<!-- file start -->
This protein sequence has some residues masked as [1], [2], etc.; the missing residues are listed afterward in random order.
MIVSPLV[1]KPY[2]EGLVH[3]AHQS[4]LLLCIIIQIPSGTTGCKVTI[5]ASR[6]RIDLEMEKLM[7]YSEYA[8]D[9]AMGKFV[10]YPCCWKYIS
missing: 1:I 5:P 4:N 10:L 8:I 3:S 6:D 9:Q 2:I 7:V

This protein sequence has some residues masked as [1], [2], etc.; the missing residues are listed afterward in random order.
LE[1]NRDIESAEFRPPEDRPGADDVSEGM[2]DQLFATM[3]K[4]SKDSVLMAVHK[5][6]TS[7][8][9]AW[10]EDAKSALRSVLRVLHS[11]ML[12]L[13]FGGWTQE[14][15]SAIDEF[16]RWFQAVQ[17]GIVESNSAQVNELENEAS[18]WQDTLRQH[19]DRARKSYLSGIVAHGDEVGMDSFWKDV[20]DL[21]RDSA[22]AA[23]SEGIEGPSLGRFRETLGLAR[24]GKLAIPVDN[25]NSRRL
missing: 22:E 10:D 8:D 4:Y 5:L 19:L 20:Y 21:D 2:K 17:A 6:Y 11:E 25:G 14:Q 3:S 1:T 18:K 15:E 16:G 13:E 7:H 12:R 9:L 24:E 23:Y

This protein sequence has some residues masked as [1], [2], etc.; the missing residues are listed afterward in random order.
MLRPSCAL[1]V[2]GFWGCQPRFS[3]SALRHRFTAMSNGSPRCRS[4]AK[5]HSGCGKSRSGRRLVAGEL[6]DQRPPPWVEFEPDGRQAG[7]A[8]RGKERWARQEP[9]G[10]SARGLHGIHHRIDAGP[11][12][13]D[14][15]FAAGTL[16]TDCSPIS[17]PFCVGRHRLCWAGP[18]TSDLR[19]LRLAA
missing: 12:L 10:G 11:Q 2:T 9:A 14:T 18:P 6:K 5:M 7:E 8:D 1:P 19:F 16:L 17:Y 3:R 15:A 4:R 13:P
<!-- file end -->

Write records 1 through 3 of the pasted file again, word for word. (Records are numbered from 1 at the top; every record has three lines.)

This protein sequence has some residues masked as [1], [2], etc.; the missing residues are listed afterward in random order.
MIVSPLV[1]KPY[2]EGLVH[3]AHQS[4]LLLCIIIQIPSGTTGCKVTI[5]ASR[6]RIDLEMEKLM[7]YSEYA[8]D[9]AMGKFV[10]YPCCWKYIS
missing: 1:I 5:P 4:N 10:L 8:I 3:S 6:D 9:Q 2:I 7:V

This protein sequence has some residues masked as [1], [2], etc.; the missing residues are listed afterward in random order.
LE[1]NRDIESAEFRPPEDRPGADDVSEGM[2]DQLFATM[3]K[4]SKDSVLMAVHK[5][6]TS[7][8][9]AW[10]EDAKSALRSVLRVLHS[11]ML[12]L[13]FGGWTQE[14][15]SAIDEF[16]RWFQAVQ[17]GIVESNSAQVNELENEAS[18]WQDTLRQH[19]DRARKSYLSGIVAHGDEVGMDSFWKDV[20]DL[21]RDSA[22]AA[23]SEGIEGPSLGRFRETLGLAR[24]GKLAIPVDN[25]NSRRL
missing: 22:E 10:D 8:D 4:Y 5:L 19:L 20:Y 21:D 2:K 17:A 6:Y 11:E 25:G 14:Q 3:S 1:T 18:K 15:E 16:G 13:E 7:H 12:R 9:L 24:E 23:Y

This protein sequence has some residues masked as [1], [2], etc.; the missing residues are listed afterward in random order.
MLRPSCAL[1]V[2]GFWGCQPRFS[3]SALRHRFTAMSNGSPRCRS[4]AK[5]HSGCGKSRSGRRLVAGEL[6]DQRPPPWVEFEPDGRQAG[7]A[8]RGKERWARQEP[9]G[10]SARGLHGIHHRIDAGP[11][12][13]D[14][15]FAAGTL[16]TDCSPIS[17]PFCVGRHRLCWAGP[18]TSDLR[19]LRLAA
missing: 12:L 10:G 11:Q 2:T 9:A 14:T 18:P 6:K 5:M 7:E 8:D 1:P 19:F 16:L 17:Y 3:R 15:A 4:R 13:P